As an adult, I’ve been retrospectively diagnosed with a history of multiple eating disorders. Most chronically bulimia, which I’ve had for so long that the specialist wasn’t able to determine whether they could also diagnose me with a personality disorder. My struggles with healthy emotional processing are so entangled with my bingeing and disordered behaviors around food that they can’t tell which symptoms caused what.
But you know what else is so intrinsically linked to how you feel about your weight and food? Your hormones.
Many menstruating women find that their weight and appetite change across an average month. But my months aren’t average. Not by a long shot, and last year when I first heard about PMDD I finally arrived at an understanding of my eating disorders that began to make sense. My binges were often caused by an inability to cope with my intense emotions. And so many of my strongest, darkest emotions were driven by my raging hormones. I don’t believe that I have a personality disorder, or rapid-cycling manic depression, or any of the other labels that have been suggested. I have PMDD.
I was 14 when my periods started and I began to have intense, debilitating mood swings for at least 2 weeks at a time. I’ve always known that I got ‘bad PMS’ and that my rollercoaster mood fluctuations seemed to be linked to my cycle. I’ve always known that I have an unusual relationship with food. And I’ve always known that my eating habits and appetite would change drastically every cycle. But I’ve always had completely unpredictable cycles (lasting anywhere from 3 to 8 weeks, with life-affecting symptoms for 1-4 weeks per cycle), and so it’s been difficult to see patterns in any of it. And it couldn’t all ‘just’ be my period, could it?
So I tried to understand the cause of it all;
I’ve had blood tests and scans; I’ve been investigated for all sorts of things that might be causing my myriad of emotional and physical symptoms. I’ve been prescribed anti-depressants, but within my crazy hormonal body, they still aren’t able to stabilize my moods. Synthetic hormones definitely don’t help. If anything, they make dealing with my cycles harder as the signals from my body and from the tablets become so muddled and confusing.
Nothing I’ve tried can suppress the effects of my own hormones. I’ve been described by a GP as “biochemically over-sensitive” (whatever that means!). I’ve spent my whole adult life desperately trying to balance my food, drink, exercise, sleep… everything to stabilize my constantly shifting mood and body chemistry.
Living with my hormones is like trying to walk through life on emotional quicksand. Uphill. In random earthquakes. No rules, nothing solid I can hold on to or rely on. No ability to ‘manage’ symptoms which are always unpredictable, and often dark, painful, and scary.
And that’s what became most clear when I finally underwent outpatient treatment for my eating disorders. No single mood management strategy or meal plan would work for me because the effect of my hormones on my emotions, appetite and dietary needs is so powerful. It always came back to “yes, that will work/is working, but only when I’m not ovulating or premenstrual.”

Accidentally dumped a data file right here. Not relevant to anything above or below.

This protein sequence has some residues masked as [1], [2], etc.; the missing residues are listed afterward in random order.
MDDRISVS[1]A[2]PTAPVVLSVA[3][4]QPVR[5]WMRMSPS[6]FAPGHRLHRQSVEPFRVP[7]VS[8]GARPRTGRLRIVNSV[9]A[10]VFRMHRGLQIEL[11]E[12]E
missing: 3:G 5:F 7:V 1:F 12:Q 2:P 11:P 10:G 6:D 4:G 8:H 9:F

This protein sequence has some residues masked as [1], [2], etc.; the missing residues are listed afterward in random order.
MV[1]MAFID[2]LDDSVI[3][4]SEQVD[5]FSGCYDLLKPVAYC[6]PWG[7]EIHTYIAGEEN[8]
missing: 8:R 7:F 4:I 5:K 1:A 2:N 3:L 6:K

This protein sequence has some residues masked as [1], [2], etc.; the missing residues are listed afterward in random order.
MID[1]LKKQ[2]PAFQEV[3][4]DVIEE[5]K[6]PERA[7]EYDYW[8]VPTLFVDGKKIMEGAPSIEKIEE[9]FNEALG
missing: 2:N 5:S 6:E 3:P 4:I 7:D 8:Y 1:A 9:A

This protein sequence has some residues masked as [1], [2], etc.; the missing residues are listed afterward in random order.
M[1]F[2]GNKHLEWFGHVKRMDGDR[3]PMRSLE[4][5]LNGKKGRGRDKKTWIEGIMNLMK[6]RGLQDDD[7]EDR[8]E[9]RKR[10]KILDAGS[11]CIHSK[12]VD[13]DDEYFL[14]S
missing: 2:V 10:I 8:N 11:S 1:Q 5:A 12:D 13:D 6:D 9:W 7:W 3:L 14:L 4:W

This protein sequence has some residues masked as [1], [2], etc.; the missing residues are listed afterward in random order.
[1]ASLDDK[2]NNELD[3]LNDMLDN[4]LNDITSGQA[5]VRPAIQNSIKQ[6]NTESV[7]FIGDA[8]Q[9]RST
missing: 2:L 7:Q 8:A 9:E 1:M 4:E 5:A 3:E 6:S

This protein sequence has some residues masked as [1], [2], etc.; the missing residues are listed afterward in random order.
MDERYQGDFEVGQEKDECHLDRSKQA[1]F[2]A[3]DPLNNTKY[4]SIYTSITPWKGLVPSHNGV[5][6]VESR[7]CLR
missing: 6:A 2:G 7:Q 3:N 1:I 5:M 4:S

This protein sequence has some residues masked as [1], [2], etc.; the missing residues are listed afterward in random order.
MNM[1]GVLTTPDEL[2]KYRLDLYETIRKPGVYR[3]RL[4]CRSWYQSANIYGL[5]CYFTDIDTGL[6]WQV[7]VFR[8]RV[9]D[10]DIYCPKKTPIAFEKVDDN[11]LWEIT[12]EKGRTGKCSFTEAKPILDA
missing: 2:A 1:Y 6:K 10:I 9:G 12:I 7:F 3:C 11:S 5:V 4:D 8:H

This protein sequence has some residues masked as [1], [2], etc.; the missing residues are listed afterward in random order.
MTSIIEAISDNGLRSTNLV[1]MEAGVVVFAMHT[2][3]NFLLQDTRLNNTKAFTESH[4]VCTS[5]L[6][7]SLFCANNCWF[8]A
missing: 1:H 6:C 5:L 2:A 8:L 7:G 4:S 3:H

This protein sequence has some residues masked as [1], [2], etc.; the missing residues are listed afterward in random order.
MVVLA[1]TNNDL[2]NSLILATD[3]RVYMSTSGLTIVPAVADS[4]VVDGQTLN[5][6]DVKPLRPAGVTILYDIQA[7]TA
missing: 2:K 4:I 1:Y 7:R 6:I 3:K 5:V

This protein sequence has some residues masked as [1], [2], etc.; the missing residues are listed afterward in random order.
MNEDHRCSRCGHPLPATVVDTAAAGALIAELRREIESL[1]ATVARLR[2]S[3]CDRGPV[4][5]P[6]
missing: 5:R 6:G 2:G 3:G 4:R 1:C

I needed a solution that allowed me to flow with my cycles; to adapt and change day by day.
Control is not the answer for me. If I try to stand strong; implement strict routines or diets throughout the month, then it just makes me worse. I need to be able to eat more (but not too much) when I’m ravenous; eat less (but not too little) when I’m queasy. Some weeks I need to be able to rest; some I need to expend excess energy. And I need to allow myself to live in a way that suits my body’s needs that day, not the same every day.
I still don’t know whether my hormones are the real root of my emotional struggles and my disordered eating. But it all makes so much more sense if I accept that my hormonal symptoms are out of the ordinary. If I understand that, whatever counseling or medication or routine I try, I will still need to be responsive to the inevitable needs of my body’s changing hormones. I can’t just ignore them because, for me at least, they shout so bloody loud!
I’m learning, slowly, to listen to and respect my body’s needs.
To take deep breaths and lots of rest when I’m sobbing and raging and exhausted. To not let myself do too much (however much I want to) when I’m on a ‘high’ part of my cycle. My eating is finally improving, and I’m understanding and accepting more about the effects of my hormones every month.
But hormones change as we age, and so whilst this has been part of my life for over 20 years, I suspect I’ll be continuing to learn how to adapt around my hormones for years to come. Sounds relentless, doesn’t it? It certainly feels it. But despite everything I’ve written today, I no longer resent my hormones or wish them away. They are part of who I am. To live through feeling like this, feeling so constantly unstable and unpredictable, I’ve had to grow incredibly strong. The darker times make me so much more grateful for the lighter brighter times, and for everything I’ve achieved despite my PMDD struggles.
Others may never really understand what it’s like to be me, but as my awareness improves, I can look at myself without judgment and accept myself and my body, in all it’s rollercoaster PMDD glory.